In the early 1990s, marketing and advertising in real estate looked very different than it does today.
No online property portals. No Facebook. No ratings and reviews websites.
Agents used mainly offline channels to market their properties and services to buyers and sellers, and even though the media companies had access to an audience, real estate businesses were still largely in control of their data – and ultimately their brand.
As online property portals shot to fame in the mid-late nineties, we as an industry started handing over our listing data with the promise of more reach to potential buyers. In the late 2000s and into the 2010s, agents and offices started creating profiles on these platforms with the promise of more “eyeballs” on their brand.
In more recent times, these platforms have started offering vendor lead generation services for agents and agent comparison services for vendors – which, some would argue, is building an even stronger foothold for these online platforms to generate more revenue out of a real estate transaction.
As each new product comes to market from these online platforms, or as new platforms emerge, they are offered for a low (or no) fee, at least to start with, to entice you into handing over just a little bit more data – a strategy proven effective by companies like Facebook. Your data is their product.
It’s tempting to build your brand on land someone else owns because they make it so ‘easy’. The challenge for our industry moving forward, however, is that the land we’re renting is getting more crowded and more expensive every single day.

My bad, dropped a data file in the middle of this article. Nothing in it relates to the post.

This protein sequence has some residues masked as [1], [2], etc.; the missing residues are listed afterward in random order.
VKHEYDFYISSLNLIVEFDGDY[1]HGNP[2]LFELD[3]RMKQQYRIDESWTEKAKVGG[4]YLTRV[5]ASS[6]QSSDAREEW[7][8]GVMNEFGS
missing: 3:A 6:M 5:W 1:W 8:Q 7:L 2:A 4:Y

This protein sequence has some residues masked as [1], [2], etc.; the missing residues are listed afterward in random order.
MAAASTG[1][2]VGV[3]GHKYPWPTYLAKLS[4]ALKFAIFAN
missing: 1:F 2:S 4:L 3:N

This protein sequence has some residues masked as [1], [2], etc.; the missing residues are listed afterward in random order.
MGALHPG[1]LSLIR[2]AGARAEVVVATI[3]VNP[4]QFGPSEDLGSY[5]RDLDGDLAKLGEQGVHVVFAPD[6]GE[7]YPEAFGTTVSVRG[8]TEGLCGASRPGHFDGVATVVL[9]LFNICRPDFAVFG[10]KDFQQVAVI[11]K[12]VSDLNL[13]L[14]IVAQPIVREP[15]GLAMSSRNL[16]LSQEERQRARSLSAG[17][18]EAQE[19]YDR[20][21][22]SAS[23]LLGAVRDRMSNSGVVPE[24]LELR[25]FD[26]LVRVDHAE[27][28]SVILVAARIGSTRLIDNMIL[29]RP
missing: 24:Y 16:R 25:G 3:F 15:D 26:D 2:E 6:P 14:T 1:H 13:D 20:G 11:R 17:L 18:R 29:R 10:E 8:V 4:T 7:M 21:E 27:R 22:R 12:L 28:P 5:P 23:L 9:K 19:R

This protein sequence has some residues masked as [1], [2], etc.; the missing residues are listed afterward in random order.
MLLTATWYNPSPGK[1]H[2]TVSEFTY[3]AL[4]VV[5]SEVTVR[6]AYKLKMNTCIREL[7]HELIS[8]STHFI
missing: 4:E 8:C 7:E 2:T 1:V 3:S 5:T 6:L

Some would argue that the game is lost against the portals and social giants like Facebook – but I’m far more optimistic.
Owned versus rented land
Building a profile and accessing an audience on social media and other third-party platforms is relatively quick and easy to do – upload your profile, post some content and voila!
Building your ‘owned’ channels, and driving traffic to them, takes considerably more time and keeping up to date with the latest digital marketing strategies and technology is hard when you’re busy listing and selling property. I believe this is, sadly, why so many real estate businesses today rely heavily on ‘rented land’ to build their online presence.
As the major property portals release new marketing/branding tools for agents and agencies, it pays to keep some perspective before diving into yet another subscription that is, ultimately, designed to benefit their bottom line.
In fact, we predicted in an article back in 2016 that the more recent release of products from the major portals would be rolled out in exactly the way they are.
You are in real estate
We work with, and know of, many brands who are relying far less on third-party websites and portals today than they did yesterday – and the results are exciting for our industry.
Sure, they still use third-party platforms, but more of their time and energy today is spent on understanding and utilising the data on their ‘owned’ channels to access an audience themselves while ensuring that their website is the first and final destination for that audience. These businesses are building their house on digital land they own.
The point? Renting is fine if you’re clear on what you want to get out of the platform. But it needs to be known that every successful brand – at one time or another – owns and has access to its assets. As these online platforms get larger and more influential, they will continue to reach out to you and pull you in a direction that adds to their bottom line.
I’m all for leveraging as many third-party websites as makes sense for you to accomplish your marketing goals, but make sure you know what you are getting into.
You should get up every morning knowing that these platforms have changed the rules overnight and you now need to absorb their costs into your business in order to maintain a healthy profit.
If you keep that kind of perspective going into 2019, you can focus on what type of business you are truly trying to build, and whether there will be any control left at the end of the year.
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